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ford's agitation to draw from it an inference of guilt, asks the servant if

at that moment he saw aught to challenge his attention ;” the servant replies

“Sir, I did
Wilford was pale and trembling; and our master
Gave him a look as if 'twould pierce him through,
And cried • Remember!'-then he trembled more,

And we both quitted him." What change, either of place or tone, Rae wanted Kean to make, I know not; but Kean (not from doggedness, but feeling embarrassed perhaps by the number of persons who were looking at the rehearsal, attracted as they were by the novelty of Rae's arrangement of the last scene, and, moreover, such attention being tacit flattery to the manager and author) did not immediately comprehend what Rae wished to imply, and in consequence the passage was repeated three or four times : at last Rae said, “Never mind, Sir, we'll try it at night;" unintentionally, I believe, Rae said it in that hopeless tone which men use when they despair of making another understand what they mean. Kean's brow changed; a look, which I have since marked often, came over his pale face, and a peculiar motion of his lips, as if he was chewing or swallowing, which in Kean was a certain sign of hurt feeling or suppressed rage. I do not believe that Kean ever forgot that circumstance; mark, I say forgot, there was nothing to forgive, for Rae did not intend offence. Rae, it has been said, insulted Kean when he (Kean) made his débût at Drury—of this hereafter ; let me at present proceed to show why I believe Kean's memory recurred to this particular circumstance in after years. About 1817, Rae speculated in the East London Theatre, and there announced himself as Sir Edward Mortimer, the night before that on which Kean was to appear in it at Drury-lane Theatre; Kean, with a party, occupied a front box—(not his usual habit when visiting theatres :) he sat through the performance of the play, conspicuously applauding Rae and 0. Smith, who played Orson*; and once or twice, or it might be fancy," I thought his eye seemed to say, “I don't play the servant, now.”

In answer to the theorists that say genius will show itself in anything, I may be allowed to ask whether the Fidler in “ Speed the Plough," or Dubbs in “ The Review," were likely to afford opportunities for the display of histrionic skill?—he played these, and the Waiter in the farce of "Mrs. Wiggins;" and the most important part assigned him was Rosencrantz in Hamlet! Now, mark the peculiarity of this man's character : he, who had in London played the servants and messengers, quitted a provincial engagement a few months afterwards, rather than submit to play Laertes to the Hamlet of Master Betty. I cannot recall the name of the town where this occurred, but Mr. Beverley was the manager of the company, and has himself related the story frequently The Haymarket closed on the 12th September, 1806. On the 22d

Mrs. Wilkinson (now of the Surrey Theatre, then Miss Price) was the Barbara. Mr. Farrell (manager of the Pavilion) Wilford. And, what in connexion with the foregoing anecdote is odd enough, the actor who played this identical servant palpably bungled in the before-quoted speech. I have mentioned the names of individuals now in the metropolis, who will easily recall the circumstances de. tailed.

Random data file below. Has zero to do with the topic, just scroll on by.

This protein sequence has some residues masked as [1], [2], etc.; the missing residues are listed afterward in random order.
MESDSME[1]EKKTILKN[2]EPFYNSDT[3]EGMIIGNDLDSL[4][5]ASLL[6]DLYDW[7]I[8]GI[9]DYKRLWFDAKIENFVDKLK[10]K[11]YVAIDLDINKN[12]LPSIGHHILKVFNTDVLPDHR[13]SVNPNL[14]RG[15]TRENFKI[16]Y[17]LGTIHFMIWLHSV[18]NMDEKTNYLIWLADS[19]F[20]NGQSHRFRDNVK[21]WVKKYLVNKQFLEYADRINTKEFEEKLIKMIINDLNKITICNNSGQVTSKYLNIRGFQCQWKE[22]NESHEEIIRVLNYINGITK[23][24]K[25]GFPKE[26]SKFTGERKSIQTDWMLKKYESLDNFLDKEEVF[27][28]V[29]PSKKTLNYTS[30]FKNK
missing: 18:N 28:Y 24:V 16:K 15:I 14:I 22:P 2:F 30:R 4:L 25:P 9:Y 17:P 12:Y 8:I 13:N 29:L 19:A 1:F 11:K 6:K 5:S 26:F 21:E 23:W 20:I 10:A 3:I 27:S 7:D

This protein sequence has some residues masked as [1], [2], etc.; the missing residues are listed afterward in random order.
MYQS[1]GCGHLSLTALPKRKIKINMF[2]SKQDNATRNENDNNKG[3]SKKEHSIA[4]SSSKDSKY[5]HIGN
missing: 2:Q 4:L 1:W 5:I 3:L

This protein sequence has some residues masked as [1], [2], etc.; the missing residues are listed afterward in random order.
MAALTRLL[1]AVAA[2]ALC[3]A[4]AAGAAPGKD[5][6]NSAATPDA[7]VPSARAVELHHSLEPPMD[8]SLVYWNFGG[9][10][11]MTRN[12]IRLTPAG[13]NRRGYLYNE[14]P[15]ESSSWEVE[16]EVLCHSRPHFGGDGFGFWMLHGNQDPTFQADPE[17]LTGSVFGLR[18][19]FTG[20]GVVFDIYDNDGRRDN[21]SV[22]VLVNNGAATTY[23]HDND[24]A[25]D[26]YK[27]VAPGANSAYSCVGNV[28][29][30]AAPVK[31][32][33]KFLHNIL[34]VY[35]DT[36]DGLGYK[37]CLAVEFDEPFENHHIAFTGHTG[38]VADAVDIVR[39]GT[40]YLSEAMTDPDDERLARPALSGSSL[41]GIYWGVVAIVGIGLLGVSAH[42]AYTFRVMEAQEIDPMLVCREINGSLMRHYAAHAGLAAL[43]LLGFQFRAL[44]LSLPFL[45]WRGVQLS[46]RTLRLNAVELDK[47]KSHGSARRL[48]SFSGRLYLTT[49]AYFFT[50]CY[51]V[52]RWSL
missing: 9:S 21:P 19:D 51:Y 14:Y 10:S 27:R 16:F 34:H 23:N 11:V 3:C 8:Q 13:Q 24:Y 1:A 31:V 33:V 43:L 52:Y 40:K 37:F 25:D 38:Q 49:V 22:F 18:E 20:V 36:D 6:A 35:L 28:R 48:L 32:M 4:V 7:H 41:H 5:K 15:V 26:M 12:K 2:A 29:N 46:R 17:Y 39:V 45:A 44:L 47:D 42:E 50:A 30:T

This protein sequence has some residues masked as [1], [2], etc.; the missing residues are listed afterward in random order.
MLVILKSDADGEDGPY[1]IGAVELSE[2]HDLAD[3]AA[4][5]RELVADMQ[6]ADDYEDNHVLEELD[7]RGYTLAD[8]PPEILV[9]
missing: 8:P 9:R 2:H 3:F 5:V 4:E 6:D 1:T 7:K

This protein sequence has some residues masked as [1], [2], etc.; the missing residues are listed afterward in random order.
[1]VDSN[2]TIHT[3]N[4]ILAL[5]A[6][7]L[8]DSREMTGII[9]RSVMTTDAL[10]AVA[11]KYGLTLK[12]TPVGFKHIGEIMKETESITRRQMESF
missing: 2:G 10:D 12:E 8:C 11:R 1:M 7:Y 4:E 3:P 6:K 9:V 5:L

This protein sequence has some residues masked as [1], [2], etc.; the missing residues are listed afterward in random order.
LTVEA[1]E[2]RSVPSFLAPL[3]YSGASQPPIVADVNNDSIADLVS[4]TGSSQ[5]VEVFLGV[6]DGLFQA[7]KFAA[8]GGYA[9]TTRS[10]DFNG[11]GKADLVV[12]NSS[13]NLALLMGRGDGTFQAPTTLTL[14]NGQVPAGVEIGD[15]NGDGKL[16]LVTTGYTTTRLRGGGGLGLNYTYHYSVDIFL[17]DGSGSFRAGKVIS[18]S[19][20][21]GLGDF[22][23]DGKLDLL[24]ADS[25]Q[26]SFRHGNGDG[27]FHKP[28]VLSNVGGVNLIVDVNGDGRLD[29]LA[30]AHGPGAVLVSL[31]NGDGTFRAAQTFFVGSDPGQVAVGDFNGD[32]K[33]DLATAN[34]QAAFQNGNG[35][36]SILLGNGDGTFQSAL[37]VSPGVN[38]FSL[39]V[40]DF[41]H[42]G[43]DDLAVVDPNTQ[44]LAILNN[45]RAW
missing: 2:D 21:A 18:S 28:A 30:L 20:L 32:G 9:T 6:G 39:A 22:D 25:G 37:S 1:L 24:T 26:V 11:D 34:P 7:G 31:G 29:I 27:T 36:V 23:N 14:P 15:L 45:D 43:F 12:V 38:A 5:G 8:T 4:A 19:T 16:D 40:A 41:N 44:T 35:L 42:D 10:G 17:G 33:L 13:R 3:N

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of that month, Kean appeared at Tunbridge Wells, then under the management of Mrs. Baker, thus announced :-“ Lord Hastings and Peeping Tom by M. Kean, from the Theatre Royal Haymarket.” On the 24th, he played Tyke and Jerry Sneak; and, on subsequent occasions, Douglas, Sir George Airy, Harlequin, Delaval, Frederick (Lovers' Vows), Caleb Quotem, Snake (School for Scandal), Lenox (Macbeth), and Coxswain (Blackbeard). By this, it appears, he could have been engaged for no distinct line, as he occasionally figured as first tragedian, frequently as light comedian, generally sang comic songs between, was often the hero of farces, and not unfrequently delivered messages ! He remained in this company until September, 1807. His cast of characters during his second season were equally miscellaneous, including Grumio (Taming the Shrew), Mungo, Shacabac (Bluebeard), Gratiano (Merchant of Venice), Dr. Lenitive (Prize), Harlequin, Scaramouch, Ataliba (Pizarro), and the Lieutenant of the Tower in Richard the Third !


There is this singularity respecting Kean, Mrs. Siddons, and G. F. Cooke, that they each of them, though under very different circumstances, appeared in London and created no sensation—in Kean's case it was clearly impossible for want of opportunity)-each, after a lapse of years returned, and for a time held all the dramatic world in chains. Mrs. Siddons was (season 1775, during Garrick's management) in London and failed; in 1782 (after Garrick's death) she made her great hit. Cooke (and this fact is less known) appeared in either 1777 or 1778 at the Haymarket, as Castalio in “The Orphan "-he failed entirely. Cooke was then just of age, and Henderson had made, a little while before him, a strong impression, and was getting up his name as the legitimate successor of Garrick. “What could induce Cooke to attempt a part for which his figure, face, and manner were so peculiarly unfitted, it is impossible to imagine !" I remember hearing this remark made by Quick, who first told me of Cooke's having made this unsuccessful essay; and it is odd enough that Quick, in his boyish dramatic mania, had appeared as Altamont in the “Fair Penitent" (1767) at the Haymarket, and failed most egregiously, which those who remember his face, voice, and figure, may easily imagine. Mrs. Siddons had a lapse of seven years between her failure and